3. The SBC is in desperate need of leaders who refuse to put their fingers to the political winds before determining what steps to take. We need leaders who are willing to cooperate with all those who are confessionally committed to the Gospel of Jesus Christ and are determined to see the Gospel shape our churches and impact our world. We need leaders who are willing to talk to those with whom they disagree instead of merely talking about them. We need leaders who aren't satisfied merely to defend the Bible but who are devoted to living under its authority. From where I sit it is apparent that such leadership is emerging from Southeastern Baptist Theological Seminary. Dr. Danny Akin and those with him seem intent on showing Southern Baptists a healthy way forward into the 21st century.
This will certainly not be the last opportunity for Southern Baptists to get up-in-arms over reports about questionable plans or actions of one of our agencies or institutions. Hopefully, we will learn from last week's experiences and will determine to respond by speaking accurately, plainly, truthfully and lovingly about any legitimate concerns that arise. The days when heads of our agencies could take actions and expect not to be questioned publicly about them are over. And that's a good thing.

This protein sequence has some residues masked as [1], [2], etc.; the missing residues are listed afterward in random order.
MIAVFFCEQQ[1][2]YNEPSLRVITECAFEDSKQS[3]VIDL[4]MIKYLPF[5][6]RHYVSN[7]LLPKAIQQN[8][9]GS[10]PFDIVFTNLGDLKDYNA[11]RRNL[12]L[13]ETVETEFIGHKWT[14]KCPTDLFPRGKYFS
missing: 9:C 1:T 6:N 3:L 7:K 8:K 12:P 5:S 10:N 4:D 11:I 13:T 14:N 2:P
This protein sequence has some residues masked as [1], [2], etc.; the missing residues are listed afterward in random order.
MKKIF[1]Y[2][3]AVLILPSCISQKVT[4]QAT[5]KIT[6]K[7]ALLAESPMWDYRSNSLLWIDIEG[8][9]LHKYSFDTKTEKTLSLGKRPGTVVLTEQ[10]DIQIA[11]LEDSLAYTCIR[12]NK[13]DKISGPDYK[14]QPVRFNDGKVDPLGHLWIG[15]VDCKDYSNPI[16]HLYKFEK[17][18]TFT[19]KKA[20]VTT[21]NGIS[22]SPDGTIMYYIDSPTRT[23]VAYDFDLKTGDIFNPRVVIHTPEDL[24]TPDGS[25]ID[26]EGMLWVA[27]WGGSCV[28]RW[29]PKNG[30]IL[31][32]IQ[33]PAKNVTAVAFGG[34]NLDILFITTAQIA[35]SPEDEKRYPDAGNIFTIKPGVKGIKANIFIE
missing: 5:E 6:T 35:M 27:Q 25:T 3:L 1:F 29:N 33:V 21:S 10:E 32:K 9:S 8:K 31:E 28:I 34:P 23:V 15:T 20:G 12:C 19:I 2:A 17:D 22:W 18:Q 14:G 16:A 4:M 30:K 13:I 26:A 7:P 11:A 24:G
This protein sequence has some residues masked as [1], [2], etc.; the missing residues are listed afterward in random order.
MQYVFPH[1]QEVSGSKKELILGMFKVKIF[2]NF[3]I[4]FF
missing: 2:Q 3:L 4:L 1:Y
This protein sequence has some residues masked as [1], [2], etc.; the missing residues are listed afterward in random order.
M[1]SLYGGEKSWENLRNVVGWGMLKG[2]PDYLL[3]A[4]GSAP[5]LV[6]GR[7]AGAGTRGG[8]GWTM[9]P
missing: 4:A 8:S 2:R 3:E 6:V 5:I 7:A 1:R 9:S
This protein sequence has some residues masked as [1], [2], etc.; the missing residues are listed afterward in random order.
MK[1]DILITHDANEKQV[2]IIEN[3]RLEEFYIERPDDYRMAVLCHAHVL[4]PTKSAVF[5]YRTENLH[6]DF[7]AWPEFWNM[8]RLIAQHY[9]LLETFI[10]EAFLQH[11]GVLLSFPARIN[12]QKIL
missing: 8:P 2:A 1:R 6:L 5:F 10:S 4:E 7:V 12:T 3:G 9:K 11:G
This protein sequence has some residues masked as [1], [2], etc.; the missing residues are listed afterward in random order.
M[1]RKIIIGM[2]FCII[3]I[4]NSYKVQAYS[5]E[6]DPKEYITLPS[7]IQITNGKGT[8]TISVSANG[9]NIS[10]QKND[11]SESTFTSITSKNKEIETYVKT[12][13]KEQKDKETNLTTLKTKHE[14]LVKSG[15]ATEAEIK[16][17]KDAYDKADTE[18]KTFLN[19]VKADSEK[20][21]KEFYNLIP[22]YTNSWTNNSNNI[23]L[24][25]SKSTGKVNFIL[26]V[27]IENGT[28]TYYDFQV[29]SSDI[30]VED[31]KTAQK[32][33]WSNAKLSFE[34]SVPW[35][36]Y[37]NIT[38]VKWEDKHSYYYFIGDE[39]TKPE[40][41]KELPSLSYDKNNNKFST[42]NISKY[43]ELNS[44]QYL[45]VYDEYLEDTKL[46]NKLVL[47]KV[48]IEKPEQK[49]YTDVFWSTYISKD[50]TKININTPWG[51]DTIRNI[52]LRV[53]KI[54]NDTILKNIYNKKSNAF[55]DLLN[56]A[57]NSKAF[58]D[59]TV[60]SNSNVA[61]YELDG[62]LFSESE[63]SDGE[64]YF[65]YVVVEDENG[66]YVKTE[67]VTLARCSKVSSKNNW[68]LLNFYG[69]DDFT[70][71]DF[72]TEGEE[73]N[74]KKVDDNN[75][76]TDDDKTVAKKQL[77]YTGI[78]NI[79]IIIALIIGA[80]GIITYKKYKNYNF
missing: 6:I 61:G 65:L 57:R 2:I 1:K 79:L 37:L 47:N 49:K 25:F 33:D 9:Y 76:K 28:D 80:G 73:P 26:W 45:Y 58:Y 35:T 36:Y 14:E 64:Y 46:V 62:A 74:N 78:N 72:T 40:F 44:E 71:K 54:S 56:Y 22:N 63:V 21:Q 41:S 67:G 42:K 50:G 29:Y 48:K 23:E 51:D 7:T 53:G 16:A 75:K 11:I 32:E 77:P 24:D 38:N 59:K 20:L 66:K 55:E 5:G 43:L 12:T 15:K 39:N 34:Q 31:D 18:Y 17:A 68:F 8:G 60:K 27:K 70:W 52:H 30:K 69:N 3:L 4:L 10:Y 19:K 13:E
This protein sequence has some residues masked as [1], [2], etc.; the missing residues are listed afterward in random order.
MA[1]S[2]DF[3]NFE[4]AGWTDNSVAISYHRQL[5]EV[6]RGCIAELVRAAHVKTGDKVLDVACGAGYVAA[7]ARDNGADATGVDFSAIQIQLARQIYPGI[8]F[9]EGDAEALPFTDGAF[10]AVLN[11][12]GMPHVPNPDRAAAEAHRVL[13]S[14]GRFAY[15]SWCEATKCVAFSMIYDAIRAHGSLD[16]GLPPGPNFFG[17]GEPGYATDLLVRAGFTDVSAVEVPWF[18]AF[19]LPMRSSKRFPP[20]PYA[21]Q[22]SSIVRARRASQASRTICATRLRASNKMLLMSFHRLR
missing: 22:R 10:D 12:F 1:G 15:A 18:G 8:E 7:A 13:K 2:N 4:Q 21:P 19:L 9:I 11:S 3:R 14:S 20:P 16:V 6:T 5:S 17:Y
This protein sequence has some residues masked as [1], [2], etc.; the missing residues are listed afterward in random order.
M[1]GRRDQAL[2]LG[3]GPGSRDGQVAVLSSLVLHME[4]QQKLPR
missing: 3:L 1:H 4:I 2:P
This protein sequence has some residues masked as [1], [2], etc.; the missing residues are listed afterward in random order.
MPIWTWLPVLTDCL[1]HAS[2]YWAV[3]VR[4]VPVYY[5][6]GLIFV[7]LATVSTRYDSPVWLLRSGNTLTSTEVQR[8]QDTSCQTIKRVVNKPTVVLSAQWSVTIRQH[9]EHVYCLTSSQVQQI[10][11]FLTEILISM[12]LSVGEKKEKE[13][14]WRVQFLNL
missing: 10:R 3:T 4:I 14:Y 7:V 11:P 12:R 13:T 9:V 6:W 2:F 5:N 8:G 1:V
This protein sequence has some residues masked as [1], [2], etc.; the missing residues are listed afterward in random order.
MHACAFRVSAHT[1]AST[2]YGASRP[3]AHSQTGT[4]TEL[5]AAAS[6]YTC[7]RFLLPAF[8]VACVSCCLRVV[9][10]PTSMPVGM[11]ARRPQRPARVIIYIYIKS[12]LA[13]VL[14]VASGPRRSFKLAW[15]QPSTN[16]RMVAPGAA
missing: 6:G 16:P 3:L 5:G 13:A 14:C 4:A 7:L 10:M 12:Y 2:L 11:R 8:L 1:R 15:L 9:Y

We do not have to agree on every jot and tittle to live together harmoniously in the SBC family, but we do have to remember that loyalty to Christ trumps loyalty to any "cause" or party. Our Lord calls us to honor Him in speech and conduct, regardless of how strongly we may disagree with those whom we address.


Dave Miller said...

A wonderfully balanced and well-reasoned argument. As one who got involved too much in that firestorm, I appreciate your words and respect your decision on your involvement.

volfan007 said...


Just who are you talking about in your statement....

"Unfortunately, there remain some (namely, a coalition of old guard Fundamentalists and avant-garde self-styled defenders of Baptist Identity) Unfortunately, there remain some (namely, a coalition of old guard Fundamentalists and avant-garde self-styled defenders of Baptist Identity) who do not want to see such a Gospel consensus unite Baptists who might not see everything eye-to-eye on the doctrines of grace.